Corrupt, wasteful, mismanaged Board lives it up at overburdened consumers’ expense By Aanya Wipulasena A statutory body examining tariff hikes heard numerous complaints that consumers would pay for corrupt activity at the Ceylon Electricity Board if there is an upward revision of prices. Over a hundred proposals have been put forward this week to the Public [...]


Sparks fly as proposed CEB mega rate hike meets stiff opposition


Corrupt, wasteful, mismanaged Board lives it up at overburdened consumers’ expense

By Aanya Wipulasena

A statutory body examining tariff hikes heard numerous complaints that consumers would pay for corrupt activity at the Ceylon Electricity Board if there is an upward revision of prices. Over a hundred proposals have been put forward this week to the Public Utilities Commission of Sri Lanka (PUCSL), the official body empowered to decide on the rate hike.

Asoka Abeygunawardena, Executive Director of Energy Forum. Pic by Hasitha Kulasekera

According to proposals put forward to the PUCSL, over three million consumers – some of them in the low income groups, will be the hardest hit by the new tariff, and would be all but paying for the waste, corruption and mismanagement within the CEB.

“The CEB, in its submission, estimates its total annual cost at Rs. 256 billion, which the PUCSL has reduced to Rs. 228 billion. This clearly shows the corruption that takes place within the CEB,” said Asoka Abeygunawardena, Executive Director of Energy Forum, one of the organisations submitting proposals.

He stated that the main reason for the increase in the cost of power generation for this year is not the world oil or coal price increase.  “It is mainly due to the impact of the depreciation of the Sri Lankan Rupee where, approximately, Rs 25. billion of the increase is due to the devaluation of the rupee from LKR 112.97 in December 2011, to LKR 131.50 against the US dollar, in December 2012,” he said, as a result of which the cost of furnace oil will increase and this cost will be surcharged from a select group of CEB consumers.

According to the new tariff increase the bill for 30 units which was Rs. 142.50 will now go up to Rs. 217.50,while the bill for-60 units which was Rs.187.85 will now go up to Rs. 311.10. (See graphic for more details).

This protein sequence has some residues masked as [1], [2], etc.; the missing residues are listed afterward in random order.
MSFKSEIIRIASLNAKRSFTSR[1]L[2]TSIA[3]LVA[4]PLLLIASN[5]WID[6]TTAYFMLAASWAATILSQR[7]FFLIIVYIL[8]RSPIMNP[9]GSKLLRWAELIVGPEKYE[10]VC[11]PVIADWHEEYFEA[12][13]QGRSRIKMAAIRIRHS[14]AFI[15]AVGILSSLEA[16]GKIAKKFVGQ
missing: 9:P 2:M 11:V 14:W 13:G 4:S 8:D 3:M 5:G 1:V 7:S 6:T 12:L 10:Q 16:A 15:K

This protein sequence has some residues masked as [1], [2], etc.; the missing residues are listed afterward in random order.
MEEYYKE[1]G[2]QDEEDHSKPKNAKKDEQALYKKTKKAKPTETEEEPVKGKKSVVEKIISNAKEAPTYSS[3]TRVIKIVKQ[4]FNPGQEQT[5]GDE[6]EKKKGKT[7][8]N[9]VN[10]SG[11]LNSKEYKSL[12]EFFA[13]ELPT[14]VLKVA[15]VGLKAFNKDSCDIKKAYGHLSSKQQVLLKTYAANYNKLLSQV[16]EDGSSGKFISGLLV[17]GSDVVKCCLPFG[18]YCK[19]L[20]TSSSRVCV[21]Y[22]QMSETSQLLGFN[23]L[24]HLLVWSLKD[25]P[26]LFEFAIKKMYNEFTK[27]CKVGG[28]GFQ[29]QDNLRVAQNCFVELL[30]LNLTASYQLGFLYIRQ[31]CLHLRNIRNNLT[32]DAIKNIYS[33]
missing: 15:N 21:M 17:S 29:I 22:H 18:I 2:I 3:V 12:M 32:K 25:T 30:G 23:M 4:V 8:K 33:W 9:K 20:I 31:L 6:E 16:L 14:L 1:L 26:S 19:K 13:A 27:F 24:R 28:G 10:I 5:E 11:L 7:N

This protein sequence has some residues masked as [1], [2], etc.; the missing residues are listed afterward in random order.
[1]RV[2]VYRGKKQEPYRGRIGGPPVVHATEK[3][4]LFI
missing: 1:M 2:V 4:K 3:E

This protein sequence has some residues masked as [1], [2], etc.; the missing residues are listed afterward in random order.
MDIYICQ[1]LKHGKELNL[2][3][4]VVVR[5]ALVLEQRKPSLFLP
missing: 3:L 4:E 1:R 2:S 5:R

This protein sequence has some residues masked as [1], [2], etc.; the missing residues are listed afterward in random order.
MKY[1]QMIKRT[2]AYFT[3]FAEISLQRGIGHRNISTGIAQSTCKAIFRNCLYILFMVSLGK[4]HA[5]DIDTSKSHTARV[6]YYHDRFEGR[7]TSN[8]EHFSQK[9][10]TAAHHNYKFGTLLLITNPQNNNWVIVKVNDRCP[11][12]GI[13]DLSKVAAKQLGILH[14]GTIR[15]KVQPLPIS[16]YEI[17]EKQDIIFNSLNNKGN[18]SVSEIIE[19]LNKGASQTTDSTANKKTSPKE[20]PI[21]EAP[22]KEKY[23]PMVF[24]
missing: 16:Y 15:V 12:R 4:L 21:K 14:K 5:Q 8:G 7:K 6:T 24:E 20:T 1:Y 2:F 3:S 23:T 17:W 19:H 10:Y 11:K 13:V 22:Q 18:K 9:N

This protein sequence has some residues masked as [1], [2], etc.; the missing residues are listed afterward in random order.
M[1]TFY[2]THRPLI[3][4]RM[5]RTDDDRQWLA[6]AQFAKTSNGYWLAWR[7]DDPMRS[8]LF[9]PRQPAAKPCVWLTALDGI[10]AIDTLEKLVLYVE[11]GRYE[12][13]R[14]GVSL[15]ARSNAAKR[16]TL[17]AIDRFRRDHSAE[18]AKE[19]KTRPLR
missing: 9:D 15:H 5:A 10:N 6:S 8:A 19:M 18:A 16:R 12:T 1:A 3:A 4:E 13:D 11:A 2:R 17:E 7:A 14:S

Mr. Abeygunawardena explained that there is a question of affordability in the proposed tariff increase. “According to a study done by the PUCSL, on an average the cost of electricity is 7% of food cost and nearly 43% of education cost, while for the poorest category it is 19% of the food cost and twice the cost of education,” he said, adding that the next increase is only going to make a bad situation worse.

He also pointed out that, following a programme conducted by the CEB in 2012, to conserve electricity, there was a considerable drop in electricity consumption by low-end consumers – consuming less than 90 units per month. “However, conservation was not adopted by high-end users, indicating they can afford high electricity prices. Then, why does the CEB burden its low-end consumers, when they can charge the ones who can really afford it?” he asked.

Siddharthapura Corporate Association for Women’s Development Services Secretary Damayanthi Silva told the Sunday Times that low income earners will be the worst affected, paying twice as much for electricity.

She said that most in this category are daily wage earners and would be hard put to make ends meet comfortably. “With the electricity price hike their problems will even lead to domestic violence”, she added. This increase affects domestic consumers using over 91 units of electricity,” points out the Lawyers for Human Rights and Development (LHRD), in a representation made by them.

They claim that the “excessive, arbitrary, unjust, unfair and discriminatory” tariff increase imposes an unnecessary financial burden on the consumers, causing “immense hardship to people already overburdened with the cost of living.”

The LHRD also points out that the new tariff hike is by a margin of over 50%, which is to pay for the CEB’s corruption and losses. They claim that the CEB is running at a loss, not simply as a result of high fuel prices, but because of corruption, wastage of resources and mismanagement within the CEB hierarchy, and its failure to recover electricity dues from Government institutions, with domestic users having to foot the bill.

UNP MP Dr. Jayalath Jayawardena representing the Jatika Sevaka Sangamaya, also handed over a representation to the PUCSL last Thursday (28). “This is what will happen in the future,” he said holding up the proposal, with a burning candle as its cover page.
He explained that the CEB fallaciously added Rs 40 billion to the 2013 estimate submitted to the PUCSL.

“This amount is three times the value of Samurdhi, one-third the cost of free education and half the cost for health in this country. This shows how corrupt the CEB is. If the CEB can do away with its wastage, corruption and inefficient management, it can easily recover the money, without burdening the public,” Dr. Jayawardena said.

According to the 2009 Electricity Amendment (Act), Government should ensure efficient and profitable services and the CEB should provide subsidies to consumers using Budget allowances. He says that the Government has failed to provide sufficient funds to the CEB to provide such services to its consumers.